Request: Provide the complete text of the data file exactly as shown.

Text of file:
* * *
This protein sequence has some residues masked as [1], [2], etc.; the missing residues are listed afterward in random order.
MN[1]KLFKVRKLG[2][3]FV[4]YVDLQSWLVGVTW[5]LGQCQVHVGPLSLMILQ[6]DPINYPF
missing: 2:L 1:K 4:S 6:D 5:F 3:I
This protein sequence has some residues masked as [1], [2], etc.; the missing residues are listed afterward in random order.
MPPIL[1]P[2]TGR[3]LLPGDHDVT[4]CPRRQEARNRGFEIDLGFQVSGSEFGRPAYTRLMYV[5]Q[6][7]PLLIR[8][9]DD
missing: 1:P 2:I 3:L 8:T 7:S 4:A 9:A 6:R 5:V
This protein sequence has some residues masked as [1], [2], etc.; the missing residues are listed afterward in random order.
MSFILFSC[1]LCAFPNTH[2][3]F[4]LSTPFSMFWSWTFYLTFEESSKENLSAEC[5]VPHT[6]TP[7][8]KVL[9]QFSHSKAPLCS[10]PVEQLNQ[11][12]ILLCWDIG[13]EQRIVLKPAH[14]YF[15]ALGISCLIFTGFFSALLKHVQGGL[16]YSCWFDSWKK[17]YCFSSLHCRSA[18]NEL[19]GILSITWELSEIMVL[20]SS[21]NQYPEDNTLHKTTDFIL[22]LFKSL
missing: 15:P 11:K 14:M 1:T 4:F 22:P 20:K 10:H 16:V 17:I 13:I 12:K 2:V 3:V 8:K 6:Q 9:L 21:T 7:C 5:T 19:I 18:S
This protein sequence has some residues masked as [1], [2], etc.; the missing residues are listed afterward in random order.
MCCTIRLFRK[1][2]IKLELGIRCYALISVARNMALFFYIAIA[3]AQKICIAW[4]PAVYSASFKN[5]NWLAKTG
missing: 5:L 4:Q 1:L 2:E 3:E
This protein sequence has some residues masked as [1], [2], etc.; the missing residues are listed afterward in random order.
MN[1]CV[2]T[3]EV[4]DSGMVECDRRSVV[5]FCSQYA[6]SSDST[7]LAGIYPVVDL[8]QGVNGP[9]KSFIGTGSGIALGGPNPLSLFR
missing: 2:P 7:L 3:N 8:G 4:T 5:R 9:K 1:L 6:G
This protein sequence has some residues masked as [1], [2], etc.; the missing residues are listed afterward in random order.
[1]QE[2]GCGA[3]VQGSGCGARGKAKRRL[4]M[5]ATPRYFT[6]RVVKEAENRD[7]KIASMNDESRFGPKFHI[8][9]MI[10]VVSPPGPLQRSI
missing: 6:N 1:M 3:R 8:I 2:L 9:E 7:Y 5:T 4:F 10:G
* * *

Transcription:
This protein sequence has some residues masked as [1], [2], etc.; the missing residues are listed afterward in random order.
MN[1]KLFKVRKLG[2][3]FV[4]YVDLQSWLVGVTW[5]LGQCQVHVGPLSLMILQ[6]DPINYPF
missing: 2:L 1:K 4:S 6:D 5:F 3:I
This protein sequence has some residues masked as [1], [2], etc.; the missing residues are listed afterward in random order.
MPPIL[1]P[2]TGR[3]LLPGDHDVT[4]CPRRQEARNRGFEIDLGFQVSGSEFGRPAYTRLMYV[5]Q[6][7]PLLIR[8][9]DD
missing: 1:P 2:I 3:L 8:T 7:S 4:A 9:A 6:R 5:V
This protein sequence has some residues masked as [1], [2], etc.; the missing residues are listed afterward in random order.
MSFILFSC[1]LCAFPNTH[2][3]F[4]LSTPFSMFWSWTFYLTFEESSKENLSAEC[5]VPHT[6]TP[7][8]KVL[9]QFSHSKAPLCS[10]PVEQLNQ[11][12]ILLCWDIG[13]EQRIVLKPAH[14]YF[15]ALGISCLIFTGFFSALLKHVQGGL[16]YSCWFDSWKK[17]YCFSSLHCRSA[18]NEL[19]GILSITWELSEIMVL[20]SS[21]NQYPEDNTLHKTTDFIL[22]LFKSL
missing: 15:P 11:K 14:M 1:T 4:F 22:P 20:K 10:H 16:V 17:I 13:I 12:K 2:V 3:V 8:K 6:Q 9:L 21:T 7:C 5:T 19:I 18:S
This protein sequence has some residues masked as [1], [2], etc.; the missing residues are listed afterward in random order.
MCCTIRLFRK[1][2]IKLELGIRCYALISVARNMALFFYIAIA[3]AQKICIAW[4]PAVYSASFKN[5]NWLAKTG
missing: 5:L 4:Q 1:L 2:E 3:E
This protein sequence has some residues masked as [1], [2], etc.; the missing residues are listed afterward in random order.
MN[1]CV[2]T[3]EV[4]DSGMVECDRRSVV[5]FCSQYA[6]SSDST[7]LAGIYPVVDL[8]QGVNGP[9]KSFIGTGSGIALGGPNPLSLFR
missing: 2:P 7:L 3:N 8:G 4:T 5:R 9:K 1:L 6:G
This protein sequence has some residues masked as [1], [2], etc.; the missing residues are listed afterward in random order.
[1]QE[2]GCGA[3]VQGSGCGARGKAKRRL[4]M[5]ATPRYFT[6]RVVKEAENRD[7]KIASMNDESRFGPKFHI[8][9]MI[10]VVSPPGPLQRSI
missing: 6:N 1:M 3:R 8:I 2:L 9:E 7:Y 5:T 4:F 10:G